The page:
Smarter than the average Berra

By | 29th November 2012

It is that time of year again when predictions are flying about and, as anyone who has been asked to make predictions will tell you, predictions do not get any easier. In fact, it has been said, “predictions are difficult, especially about the future.”

You may imagine my delight when I heard that quotation at the recent 7th Annual e-Disclosure Forum in London organised by Thomson Reuters. While I had been brought up on cartoon characters such as Huckleberry Finn, the Flintstones and above all, my favourite, Yogi Bear, I never expected to hear Yogi quoted at a serious conference on e-disclosure.

I may have missed the next few minutes of the session as I mused on the antics of the cartoon bear, his companion Boo-Boo and the scrapes they got into with Jellystone Park’s own Ranger Smith. It was, therefore, with some bewilderment and dismay that I subsequently learned that, clever as he was in his bearish way, Yogi had never uttered the words in question. It was, in fact, the American baseball player of  the postwar era by the name of Yogi Berra.

Disappointment? Certainly! But then, I thought, it fits well with the attitude adopted in this blog of a partly serious and partly light hearted look at the world of e-discovery. Yogi Berra is apparently well known for the quick quip between games and is said to have coined the phrase “It’s not all over, until it’s over” although I don’t think he included reference to the Fat Lady.

So, once more, in the spirit of Christmas (fast approaching) and a bit of fun, here are some partly serious and partly light hearted predictions for 2013:

  • The changes to the CPR due in April 2013 will bring about a change in the way lawyers view litigation under their control. Despite the fact that the Government and the Rules Committee seem to be particularly coy about publishing the new rules contained in Part 2 of LASPO which give effect to the Jackson reforms, lawyers will, almost by magic, start to accept that technology works, will even come to rely on it and will engage with the litigation support and vendor community in ways undreamed of in 2012.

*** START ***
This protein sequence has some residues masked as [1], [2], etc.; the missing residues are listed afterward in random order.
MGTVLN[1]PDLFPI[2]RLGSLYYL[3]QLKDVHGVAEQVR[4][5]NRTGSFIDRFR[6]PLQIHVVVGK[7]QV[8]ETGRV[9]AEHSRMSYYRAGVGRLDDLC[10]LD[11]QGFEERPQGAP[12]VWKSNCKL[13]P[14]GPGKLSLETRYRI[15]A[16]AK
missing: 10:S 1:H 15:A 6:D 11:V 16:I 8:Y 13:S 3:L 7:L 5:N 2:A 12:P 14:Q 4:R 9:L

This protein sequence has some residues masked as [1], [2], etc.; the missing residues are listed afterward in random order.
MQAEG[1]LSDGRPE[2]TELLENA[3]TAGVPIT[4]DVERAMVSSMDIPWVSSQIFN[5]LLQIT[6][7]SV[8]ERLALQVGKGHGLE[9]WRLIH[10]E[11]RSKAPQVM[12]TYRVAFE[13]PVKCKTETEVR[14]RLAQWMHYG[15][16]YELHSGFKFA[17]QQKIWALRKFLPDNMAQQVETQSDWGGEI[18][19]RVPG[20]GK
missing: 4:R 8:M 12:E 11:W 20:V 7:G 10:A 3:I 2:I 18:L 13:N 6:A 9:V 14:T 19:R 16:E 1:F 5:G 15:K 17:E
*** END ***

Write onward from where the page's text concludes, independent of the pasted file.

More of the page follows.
• Sadly, there will be at least one further instance of a successful party being unable to claim their costs because they or their advisers failed to be transparent about the costs being incurred or failed to gain court approval for the increase in the previous estimate. Do I hear cries of “Precedent H. What is precedent H?”
  • There will be a realisation among lawyers and third party vendors that there is money to be made from advising clients about litigation readiness, document retention policies, due diligence and corporate governance, all of which are issues I am beginning to hear lawyers talk about now.
  • There will be (yet another) serious data privacy breach which will cause law firms and their clients and anyone involved in handling data to re-evaluate how they approach this problem and to take it seriously. As a lawyer at the same conference  memorably put it the other day “Disaster is the best trigger to open the pocket book.”
  • There will be a measurable increase in digital data, by which I mean not just paper and emails but evidence from sources such as audio, video, CCTV etc.
  • The days of the unfettered ability to write often scurrilous tweets about all and sundry will be brought abruptly to a close and not necessarily just because certain ill advised individuals have fallen foul of the entirely justified wrath of Lord McAlpine. There is a growing sense that the twitterati (of which I am an occasional member myself) have got out of control and my bet is that someone somewhere will be sufficiently incensed to do something about it.
  • Social media will continue to increase in importance to individuals and businesses alike. But, how long before the first big security breach as a direct result of BYOD (Bring your own Device)? It could be in 2013.
  • There will be no British General Election in 2013. The coalition agreement will hold through a series of gritted teeth on both sides. I do not descend into politics nationally or internationally in this blog but it seems to me that there is nothing in it for the members of the coalition to bring it to an end. Likewise, Greece will continue to be bailed out and will not be forced out of the euro, the weakness and unreliability of which will continue to drag down our efforts here to get out of recession. This is the stuff of overweening politicians!

I could go on, and doubtless others will. There is a risk, however, that if we are not careful, someone like Yogi Berra will say (as he apparently did) “it’s like déjà vu, all over again.”

Photo: Yogi Berra (b 1925) by Googie Man (Creative Commons GNU Free Documentation License)